The aim of this research is to undertake an engagement process to better understand what makes a good fire simulator. The information from this project can be used to understand the strengths and weaknesses of current systems and provide guidance on how we can improve systems to benefit all users in the future.
This social research project aims to undertake a deep engagement process to understand better 'what makes a good fire simulator?'. The information can be used to understand the strengths and weaknesses of current systems and provide guidance on how we can improve systems to benefit all users in the future.
The key objectives are to establish a consultation process to determine who uses fire simulators, how they are used, and what decisions they support.
For each use case, investigate what makes a simulator 'good', and identify measures of what is 'good enough' for their intended decision-making purpose. This could include:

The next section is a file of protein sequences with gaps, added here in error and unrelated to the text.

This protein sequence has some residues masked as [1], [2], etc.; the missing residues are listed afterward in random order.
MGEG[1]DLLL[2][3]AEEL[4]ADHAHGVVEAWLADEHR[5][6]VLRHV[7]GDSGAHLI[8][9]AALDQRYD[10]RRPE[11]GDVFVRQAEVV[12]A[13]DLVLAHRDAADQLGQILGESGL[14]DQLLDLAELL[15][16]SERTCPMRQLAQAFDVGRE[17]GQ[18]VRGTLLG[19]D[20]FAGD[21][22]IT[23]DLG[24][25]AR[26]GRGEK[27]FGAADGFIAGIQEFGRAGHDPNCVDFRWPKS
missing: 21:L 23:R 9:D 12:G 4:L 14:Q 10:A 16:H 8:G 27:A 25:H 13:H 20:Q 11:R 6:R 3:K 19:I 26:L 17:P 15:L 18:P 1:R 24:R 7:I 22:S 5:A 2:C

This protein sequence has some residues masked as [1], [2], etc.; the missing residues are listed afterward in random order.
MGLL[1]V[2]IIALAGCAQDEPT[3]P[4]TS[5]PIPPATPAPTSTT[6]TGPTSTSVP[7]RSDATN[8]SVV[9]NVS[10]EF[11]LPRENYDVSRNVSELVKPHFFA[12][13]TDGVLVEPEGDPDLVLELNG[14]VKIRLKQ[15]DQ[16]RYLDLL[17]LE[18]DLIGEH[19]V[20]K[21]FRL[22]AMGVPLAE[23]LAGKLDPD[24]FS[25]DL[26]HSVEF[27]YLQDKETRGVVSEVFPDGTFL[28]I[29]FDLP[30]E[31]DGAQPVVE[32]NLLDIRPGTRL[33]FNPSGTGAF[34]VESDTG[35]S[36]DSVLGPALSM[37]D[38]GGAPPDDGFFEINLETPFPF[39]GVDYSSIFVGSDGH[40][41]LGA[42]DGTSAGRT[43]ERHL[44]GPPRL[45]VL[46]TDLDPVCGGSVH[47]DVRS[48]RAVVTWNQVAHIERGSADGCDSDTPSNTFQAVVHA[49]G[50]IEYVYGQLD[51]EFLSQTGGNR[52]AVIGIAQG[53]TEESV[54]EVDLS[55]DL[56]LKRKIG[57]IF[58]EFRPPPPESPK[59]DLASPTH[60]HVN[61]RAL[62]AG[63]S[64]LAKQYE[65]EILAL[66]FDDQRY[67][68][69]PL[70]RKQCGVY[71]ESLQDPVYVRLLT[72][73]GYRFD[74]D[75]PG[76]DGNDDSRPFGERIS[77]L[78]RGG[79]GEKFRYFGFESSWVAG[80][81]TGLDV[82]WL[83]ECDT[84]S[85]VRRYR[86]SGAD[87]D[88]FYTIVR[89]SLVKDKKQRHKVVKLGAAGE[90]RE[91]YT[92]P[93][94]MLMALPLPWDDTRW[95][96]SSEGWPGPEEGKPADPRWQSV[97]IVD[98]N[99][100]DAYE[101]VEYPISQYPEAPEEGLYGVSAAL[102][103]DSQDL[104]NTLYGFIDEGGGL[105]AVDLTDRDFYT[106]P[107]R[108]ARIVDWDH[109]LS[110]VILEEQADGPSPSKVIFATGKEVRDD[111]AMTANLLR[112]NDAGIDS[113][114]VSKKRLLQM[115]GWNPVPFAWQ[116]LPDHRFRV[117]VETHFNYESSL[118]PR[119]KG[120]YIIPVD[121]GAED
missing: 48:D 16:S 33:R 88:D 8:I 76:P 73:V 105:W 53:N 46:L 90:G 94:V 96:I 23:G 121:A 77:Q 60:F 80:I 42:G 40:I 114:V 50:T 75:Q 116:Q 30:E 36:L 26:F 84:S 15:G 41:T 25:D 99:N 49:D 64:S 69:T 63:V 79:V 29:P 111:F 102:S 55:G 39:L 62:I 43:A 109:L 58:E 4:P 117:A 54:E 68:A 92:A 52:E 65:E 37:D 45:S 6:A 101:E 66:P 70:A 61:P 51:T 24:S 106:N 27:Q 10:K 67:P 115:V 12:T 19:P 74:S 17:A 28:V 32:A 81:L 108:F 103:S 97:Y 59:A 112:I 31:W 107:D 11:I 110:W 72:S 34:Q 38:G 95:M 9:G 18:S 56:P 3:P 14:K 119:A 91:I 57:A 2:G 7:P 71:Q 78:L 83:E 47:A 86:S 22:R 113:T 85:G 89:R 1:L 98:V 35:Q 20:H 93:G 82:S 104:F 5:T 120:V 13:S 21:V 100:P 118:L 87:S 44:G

- time to produce predictions
- prediction accuracy (as determined by user needs - this is likely to include multiple criteria)
- computing requirements
- appearance and nature of outputs
- ease of use/simplicity
- reliability and stability
- representation of uncertainty
- academic foundation
- history of use in practice/testing
- ability to customise
These will be used to develop explicit criteria that will enable simulators to be evaluated and guide the development of simulators.
|2 May 2023||Presentation||Hamish Clarke - 2023 Natural Hazards Research Forum presentation|
|3 May 2023||Workshop material||2023 Natural Hazards Research Forum workshop slides: Stream 1, Workshop 2|